Cattle Current—Jan. 8, 2020

Cattle Current—Jan. 8, 2020

Cattle futures retraced some ground from the previous session’s strong and somewhat surprising rally, but kept the lion’s share of gains.

Live Cattle futures closed an average of 57¢ lower.

Feeder Cattle futures closed an average of 80¢ lower (40¢ lower to $1.52 lower in spot Jan).

Wholesale beef values were steady on moderate demand and heavy offerings, according to the Agricultural Marketing Service.

Choice boxed beef cutout value was 9¢ lower Monday afternoon at $209.56/cwt. Select was 2¢ higher at $206.82.

Corn futures closed unchanged to fractionally mixed.

Soybean futures closed mostly unchanged to 1¢ lower through Mar ’21 and then fractionally higher to 2¢ higher.

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Major U.S. financial indices closed lower Tuesday, with most of the investor unease seeming to stem from uncertainty around recently escalated tensions with Iran.

The Dow Jones Industrial Average closed 119 points lower. The S&P 500 closed 9 points lower. The NASDAQ was down 2 points.

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The weighted 5-area average live steer (FOB) price in December was $120/cwt., which was $4.65 more than the previous month and 64¢ more than the same time a year earlier, according to USDA. In the beef (delivered), the average weighted price was $191.18, which was $9.27 more than the previous month and $2.81 more than a year earlier.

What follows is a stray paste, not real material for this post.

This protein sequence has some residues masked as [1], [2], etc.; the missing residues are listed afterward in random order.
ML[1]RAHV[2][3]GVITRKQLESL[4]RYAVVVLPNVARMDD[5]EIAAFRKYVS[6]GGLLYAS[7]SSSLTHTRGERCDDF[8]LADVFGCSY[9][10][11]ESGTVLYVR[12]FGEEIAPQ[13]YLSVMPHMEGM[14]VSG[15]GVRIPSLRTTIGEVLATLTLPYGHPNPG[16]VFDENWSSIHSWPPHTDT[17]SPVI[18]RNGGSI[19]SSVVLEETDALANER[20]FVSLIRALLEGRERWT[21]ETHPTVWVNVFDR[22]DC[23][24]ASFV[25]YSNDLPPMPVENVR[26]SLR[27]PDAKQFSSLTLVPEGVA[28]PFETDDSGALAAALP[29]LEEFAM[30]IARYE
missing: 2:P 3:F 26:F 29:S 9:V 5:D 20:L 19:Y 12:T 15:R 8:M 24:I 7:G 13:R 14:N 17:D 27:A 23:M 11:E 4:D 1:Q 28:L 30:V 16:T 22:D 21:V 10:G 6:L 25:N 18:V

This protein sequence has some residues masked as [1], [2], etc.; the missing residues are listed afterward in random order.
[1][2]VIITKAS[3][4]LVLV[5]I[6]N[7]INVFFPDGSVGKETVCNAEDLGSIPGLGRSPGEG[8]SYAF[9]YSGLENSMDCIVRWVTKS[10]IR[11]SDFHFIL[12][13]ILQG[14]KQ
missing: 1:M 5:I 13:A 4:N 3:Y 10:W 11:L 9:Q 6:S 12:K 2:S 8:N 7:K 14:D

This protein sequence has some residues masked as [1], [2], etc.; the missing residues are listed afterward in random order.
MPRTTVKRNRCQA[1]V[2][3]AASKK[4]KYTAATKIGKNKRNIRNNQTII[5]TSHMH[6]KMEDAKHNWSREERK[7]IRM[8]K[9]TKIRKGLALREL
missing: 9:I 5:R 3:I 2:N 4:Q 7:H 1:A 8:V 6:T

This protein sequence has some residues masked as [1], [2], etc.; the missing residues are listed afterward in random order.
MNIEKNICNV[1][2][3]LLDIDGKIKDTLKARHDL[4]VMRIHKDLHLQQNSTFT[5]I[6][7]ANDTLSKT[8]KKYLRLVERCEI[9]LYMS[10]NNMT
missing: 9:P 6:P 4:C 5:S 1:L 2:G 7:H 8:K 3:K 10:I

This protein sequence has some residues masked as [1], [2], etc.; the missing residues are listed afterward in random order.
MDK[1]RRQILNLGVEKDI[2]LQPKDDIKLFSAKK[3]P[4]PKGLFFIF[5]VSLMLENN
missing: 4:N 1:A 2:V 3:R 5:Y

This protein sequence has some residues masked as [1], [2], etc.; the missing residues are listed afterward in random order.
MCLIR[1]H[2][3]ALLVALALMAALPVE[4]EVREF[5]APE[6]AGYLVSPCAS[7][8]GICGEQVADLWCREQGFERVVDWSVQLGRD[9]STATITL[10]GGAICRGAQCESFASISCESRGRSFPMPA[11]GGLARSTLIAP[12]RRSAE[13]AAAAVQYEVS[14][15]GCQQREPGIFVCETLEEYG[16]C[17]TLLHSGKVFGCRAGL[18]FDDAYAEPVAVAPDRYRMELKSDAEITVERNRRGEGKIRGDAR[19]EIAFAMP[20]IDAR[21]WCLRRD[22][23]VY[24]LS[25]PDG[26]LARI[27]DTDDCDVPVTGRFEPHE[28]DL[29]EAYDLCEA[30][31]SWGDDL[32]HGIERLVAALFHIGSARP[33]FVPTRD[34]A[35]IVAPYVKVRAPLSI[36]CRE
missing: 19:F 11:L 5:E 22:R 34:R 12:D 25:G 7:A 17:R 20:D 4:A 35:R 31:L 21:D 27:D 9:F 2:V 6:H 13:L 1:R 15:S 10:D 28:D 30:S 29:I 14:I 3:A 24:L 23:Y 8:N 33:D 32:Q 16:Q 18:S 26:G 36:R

“Fed cattle prices tend to increase seasonally from late summer lows to the end of the year. It’s also not uncommon for prices to weaken between Thanksgiving and Christmas, and again in February, before the spring rally,” says David Anderson, Extension livestock economist at Texas A&M University.

In the latest issue of In the Cattle Markets, Anderson explains the five-year (2013-17) average price increase during the fall rally was $11/cwt. or 8.8%. It was $15 in 2018 for an increase of 14%. In 2019, though, fed cattle prices increased by $22 or 22.6%.

What’s more, Anderson points out, “Fed cattle movement ramped up in December with total steer and heifer slaughter up about 5%. It’s worth noting the reopening of the fed cattle plant (Tyson) in early December. That has contributed to packer demand for fed cattle, helping to boost fed cattle prices and slaughter….All cow slaughter was up almost 7%. All of the increase in cow slaughter during the quarter came from beef cows, as dairy slaughter declined from a year ago.”

2020-01-07T21:45:16-06:00

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